How important is computing for our students?
Thinking about the world we live in today, often children do not know what the term ‘offline’ means. Remember when we first got the internet? We had the dial up tone and if you were on the internet then it was impossible for anyone else in the house to use the telephone line at the same time. Mobile phones were owned by a select few and those that had them were carrying around a device that rivalled any house brick! Imagine a Lego brick but 100 times bigger! Sending an email for the first time was a moment of confusion, amazement and excitement. If only we knew how things were going to change.
Mobile phones are now considered compulsory with many people feeling naked without them! We are always contactable for calls, text messaging and emails. Our smart televisions can display Youtube and all kind of shows from the internet, our watches enable us to answer our phones, our MP3 players play music we have downloaded and often allow us to send photos and receive messages, house phones are rarely used, tablets are common place and most homes have either a computer or a laptop. People want the latest brand of new technology and the day of dial up internet is long gone.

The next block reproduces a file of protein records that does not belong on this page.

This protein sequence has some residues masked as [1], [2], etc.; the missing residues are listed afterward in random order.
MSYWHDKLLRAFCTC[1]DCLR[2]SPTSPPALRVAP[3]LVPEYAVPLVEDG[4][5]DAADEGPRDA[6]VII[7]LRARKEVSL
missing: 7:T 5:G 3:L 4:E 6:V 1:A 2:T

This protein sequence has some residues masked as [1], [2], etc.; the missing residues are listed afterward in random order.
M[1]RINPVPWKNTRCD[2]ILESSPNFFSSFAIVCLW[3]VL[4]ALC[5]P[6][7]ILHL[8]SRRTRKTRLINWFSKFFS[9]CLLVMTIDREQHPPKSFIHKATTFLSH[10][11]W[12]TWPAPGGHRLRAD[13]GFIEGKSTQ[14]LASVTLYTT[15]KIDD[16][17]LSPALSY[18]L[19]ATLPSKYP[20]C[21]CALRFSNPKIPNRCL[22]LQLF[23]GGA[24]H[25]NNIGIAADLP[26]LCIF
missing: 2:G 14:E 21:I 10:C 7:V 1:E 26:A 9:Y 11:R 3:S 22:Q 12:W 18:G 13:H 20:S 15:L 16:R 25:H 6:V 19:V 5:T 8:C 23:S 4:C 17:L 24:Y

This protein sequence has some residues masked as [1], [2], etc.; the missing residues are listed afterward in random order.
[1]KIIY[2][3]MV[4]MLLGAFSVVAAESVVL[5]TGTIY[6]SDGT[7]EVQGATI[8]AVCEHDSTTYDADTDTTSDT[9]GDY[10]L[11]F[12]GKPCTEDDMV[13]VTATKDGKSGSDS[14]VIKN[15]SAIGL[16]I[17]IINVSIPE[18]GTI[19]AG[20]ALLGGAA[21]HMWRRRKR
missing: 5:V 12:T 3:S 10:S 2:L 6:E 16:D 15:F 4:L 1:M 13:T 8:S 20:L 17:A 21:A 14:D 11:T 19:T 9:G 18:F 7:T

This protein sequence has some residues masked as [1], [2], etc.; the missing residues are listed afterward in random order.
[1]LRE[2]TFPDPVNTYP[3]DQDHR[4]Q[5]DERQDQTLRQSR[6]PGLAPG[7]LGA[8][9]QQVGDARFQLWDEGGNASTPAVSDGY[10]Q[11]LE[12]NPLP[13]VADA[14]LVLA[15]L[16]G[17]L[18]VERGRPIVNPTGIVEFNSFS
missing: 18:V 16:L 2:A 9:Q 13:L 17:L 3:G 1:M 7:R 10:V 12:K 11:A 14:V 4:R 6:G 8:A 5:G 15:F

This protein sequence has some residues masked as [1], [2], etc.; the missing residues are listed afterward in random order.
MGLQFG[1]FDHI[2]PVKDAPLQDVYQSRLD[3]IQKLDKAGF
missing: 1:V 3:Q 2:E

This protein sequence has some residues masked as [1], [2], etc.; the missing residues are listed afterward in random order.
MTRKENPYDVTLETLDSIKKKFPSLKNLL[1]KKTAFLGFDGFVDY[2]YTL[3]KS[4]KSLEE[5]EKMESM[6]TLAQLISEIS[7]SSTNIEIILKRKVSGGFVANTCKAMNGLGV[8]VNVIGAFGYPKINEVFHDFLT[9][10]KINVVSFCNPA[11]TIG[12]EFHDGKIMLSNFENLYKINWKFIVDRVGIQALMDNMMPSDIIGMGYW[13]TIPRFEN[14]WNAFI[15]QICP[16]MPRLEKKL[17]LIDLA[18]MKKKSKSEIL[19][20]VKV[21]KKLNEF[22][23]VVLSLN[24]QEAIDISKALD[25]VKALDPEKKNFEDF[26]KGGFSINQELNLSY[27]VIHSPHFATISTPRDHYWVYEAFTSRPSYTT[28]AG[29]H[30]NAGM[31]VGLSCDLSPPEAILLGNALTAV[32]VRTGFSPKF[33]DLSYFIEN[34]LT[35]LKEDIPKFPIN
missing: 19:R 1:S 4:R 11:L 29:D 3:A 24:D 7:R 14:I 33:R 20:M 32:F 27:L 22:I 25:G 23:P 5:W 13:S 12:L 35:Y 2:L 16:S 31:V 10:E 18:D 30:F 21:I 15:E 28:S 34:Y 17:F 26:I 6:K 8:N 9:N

I remember when we used word documents and PowerPoints to create interesting and engaging lessons. Now we are talking about algorithms, debugging and programming.
As teachers we are expected to not only keep up with these changes but to master them to the degree that we can teach them to our students.
This is a good thing.
We would be doing our students a disservice if we did not teach them computing to this high level. Why? Because the world that our students are going to go out in is highly competitive with computers dominating most work places and places of business. As Paul Weller sang, This is the modern world and as teachers it is our job to prepare these young children so that they can achieve the best that they can.
Where does this leave us as teachers? To teach these skills we need to know these skills-indeed we need to know the curriculum that we are teaching! We need to understand this new language! Bill Mitchell, director of education at BCS, the Chartered Institute of IT had input on designing the new curriculum and has created this guide.
He presents computing as not just learning a programme but a new, problem solving way of thinking. A transferrable skill. A skill that sometimes is better worked in theory than with computer work.
“Think about other subjects. When you learn physics, you think about physics. But when you learn computing, you’re thinking about thinking. About how thinking works. You have to try to imagine how this computer is going to do something for you. There are lots of transferable skills.” -Bill Mitchell
The article can be found here:-
What do you think about thinking?
Is this new curriculum out of step with the rest of the world?
Are we way out in front?
Or desperately catching up?